Rights and Issues of Procreation

Rights and Issues of Procreation

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Issues of Procreation:
The right to procreate and bear children is a constitutional protection for every individual in addition to the right to marry. However, procreation is a subject that has attracted huge concerns and debates in the recent past, especially because of the development of modern reproductive assistance technology. This advancement has contributed to the emergence of several issues on this topic because it has made procreation to be an increasingly instant and practical process. One of the major types of modern reproductive assistance technology that has generated huge controversies is artificial insemination. Generally, the development of assisted reproduction techniques has raised ethical dilemmas in light of the right to procreate or reproduce (Schenker & Eisenberg, 1997, p.167).
In addition to artificial insemination, the process of in-vitro fertilization has raised some major controversies that are centered on whether it is morally acceptable to meddle in the reproduction process. As part of the process of medically assisted procreation, in-vitro fertilization and its associated therapeutic approaches are used to enable infertile and untreatable couples to have children. The most common form of in-vitro fertilization is intracytoplasmic sperm injection, which enables clinicians to palliate most of masculine pathologies in order to deal with male infertility. While in-vitro fertilization has helped in dealing with male and female infertility, there are several potential risks associated with it including embryonic decrease, multiple pregnancies, cloning, risk of transmission of infectious disease, choice of donors, and donor motivation (Germond, n.d.). These issues emerge from the fact that the process involves the practice of surrogacy, a third party through genetic material donation, cryopreservation of and experiments on pre-embryos, and genetic manipulation.
The second major issue in procreation is abortion, which has become a major controversial issue that has generated differing opinions from pro-life supporters and pro-choice advocates. Pro-life supporters are those who believe that life begins at conception and argue that abortion is equal to murder and is therefore prohibited while pro-choice are those who consider absolute independence of the woman over her body and argue against taking other extreme approaches. As a result of these differing opinions, debates or controversies regarding abortion is centered on whether the practice is legitimate or illegitimate. However, access to safe abortion is an important issue to women’s health and to their independence over their bodies. Generally, the consideration of the fetus as human has a potential impact on women’s right for independence over their bodies.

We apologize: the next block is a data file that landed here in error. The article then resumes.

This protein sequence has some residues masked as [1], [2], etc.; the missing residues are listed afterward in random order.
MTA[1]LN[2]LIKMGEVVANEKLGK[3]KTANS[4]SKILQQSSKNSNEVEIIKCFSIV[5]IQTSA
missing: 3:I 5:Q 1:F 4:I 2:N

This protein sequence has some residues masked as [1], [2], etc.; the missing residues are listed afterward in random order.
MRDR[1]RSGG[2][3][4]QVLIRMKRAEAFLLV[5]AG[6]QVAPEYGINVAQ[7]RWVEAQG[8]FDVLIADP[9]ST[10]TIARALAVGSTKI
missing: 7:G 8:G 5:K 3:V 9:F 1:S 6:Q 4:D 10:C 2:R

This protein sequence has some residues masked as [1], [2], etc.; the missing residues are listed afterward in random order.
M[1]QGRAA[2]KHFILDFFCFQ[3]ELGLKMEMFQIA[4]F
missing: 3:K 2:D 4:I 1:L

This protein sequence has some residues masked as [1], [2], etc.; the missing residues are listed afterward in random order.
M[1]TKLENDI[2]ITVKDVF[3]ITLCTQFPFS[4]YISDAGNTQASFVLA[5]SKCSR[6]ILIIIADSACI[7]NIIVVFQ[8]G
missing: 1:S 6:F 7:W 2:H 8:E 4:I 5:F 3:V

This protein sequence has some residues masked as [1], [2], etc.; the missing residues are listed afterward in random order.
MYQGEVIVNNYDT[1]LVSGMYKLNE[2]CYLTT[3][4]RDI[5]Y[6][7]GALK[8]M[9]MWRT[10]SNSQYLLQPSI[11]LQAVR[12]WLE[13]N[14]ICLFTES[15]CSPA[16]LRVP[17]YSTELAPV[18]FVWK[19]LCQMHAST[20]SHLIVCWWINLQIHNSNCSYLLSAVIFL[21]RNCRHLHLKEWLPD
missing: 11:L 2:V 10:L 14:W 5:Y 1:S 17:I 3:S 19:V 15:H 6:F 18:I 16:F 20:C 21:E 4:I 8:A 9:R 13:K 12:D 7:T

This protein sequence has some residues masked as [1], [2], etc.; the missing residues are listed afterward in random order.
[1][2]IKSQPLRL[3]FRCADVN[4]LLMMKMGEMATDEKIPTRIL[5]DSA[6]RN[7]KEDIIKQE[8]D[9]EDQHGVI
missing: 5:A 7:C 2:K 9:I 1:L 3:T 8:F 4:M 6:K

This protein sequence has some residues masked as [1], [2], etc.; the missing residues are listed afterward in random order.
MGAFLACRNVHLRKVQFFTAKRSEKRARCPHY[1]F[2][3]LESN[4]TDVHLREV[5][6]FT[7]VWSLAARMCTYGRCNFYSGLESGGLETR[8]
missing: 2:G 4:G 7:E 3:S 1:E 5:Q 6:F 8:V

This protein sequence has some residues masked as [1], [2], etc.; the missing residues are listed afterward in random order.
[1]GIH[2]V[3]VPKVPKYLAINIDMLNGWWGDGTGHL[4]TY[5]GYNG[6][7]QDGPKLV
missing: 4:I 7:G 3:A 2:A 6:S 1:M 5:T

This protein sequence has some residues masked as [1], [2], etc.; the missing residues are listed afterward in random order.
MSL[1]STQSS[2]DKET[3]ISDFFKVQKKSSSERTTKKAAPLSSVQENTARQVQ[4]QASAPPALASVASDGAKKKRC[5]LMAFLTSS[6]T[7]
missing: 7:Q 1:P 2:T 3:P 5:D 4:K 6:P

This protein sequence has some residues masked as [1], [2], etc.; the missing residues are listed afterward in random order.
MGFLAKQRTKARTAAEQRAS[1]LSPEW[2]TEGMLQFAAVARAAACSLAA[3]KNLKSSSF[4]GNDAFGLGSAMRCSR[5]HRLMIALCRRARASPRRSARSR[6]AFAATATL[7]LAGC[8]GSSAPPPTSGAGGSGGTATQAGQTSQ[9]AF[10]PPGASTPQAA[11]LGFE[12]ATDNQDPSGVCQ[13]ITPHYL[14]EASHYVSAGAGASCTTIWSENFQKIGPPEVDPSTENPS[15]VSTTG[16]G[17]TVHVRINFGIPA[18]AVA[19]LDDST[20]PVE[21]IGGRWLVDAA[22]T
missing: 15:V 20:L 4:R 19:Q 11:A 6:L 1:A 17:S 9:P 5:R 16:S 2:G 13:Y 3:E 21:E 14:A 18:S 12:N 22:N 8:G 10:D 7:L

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In essence, women have no legal obligations to undertake invasive processes and risk their health in attempts to protect fetuses. Since the woman does not have any obligations toward her fetus, such obligation should not be imposed by legislation.
In addition to in-vitro fertilization and abortion, stem cell research and cloning are also significant issues in procreation. Stem cell research has attracted controversy because the process involves the destruction of stem cells, which could develop into fully formed human (Landau, 2013). The use of these stem cells is controversial despite the fact that they are collected from those left over from in-vitro fertilization. While there are other types of stem cell research that can be used without destroying a living embryo, the process has been characterized by huge ethical concerns because it leads to cloning. Some of the major ethical issues emerging from the process include the fact that it is a dehumanizing process, results in the treatment of children as products to be manufactured, and interferes with the normal order of life. Notably, the ethical issues surrounding stem cell research and cloning have focused on issues associated with interference with the normal order of life and the probability of denying a future human the right to a unique identity.

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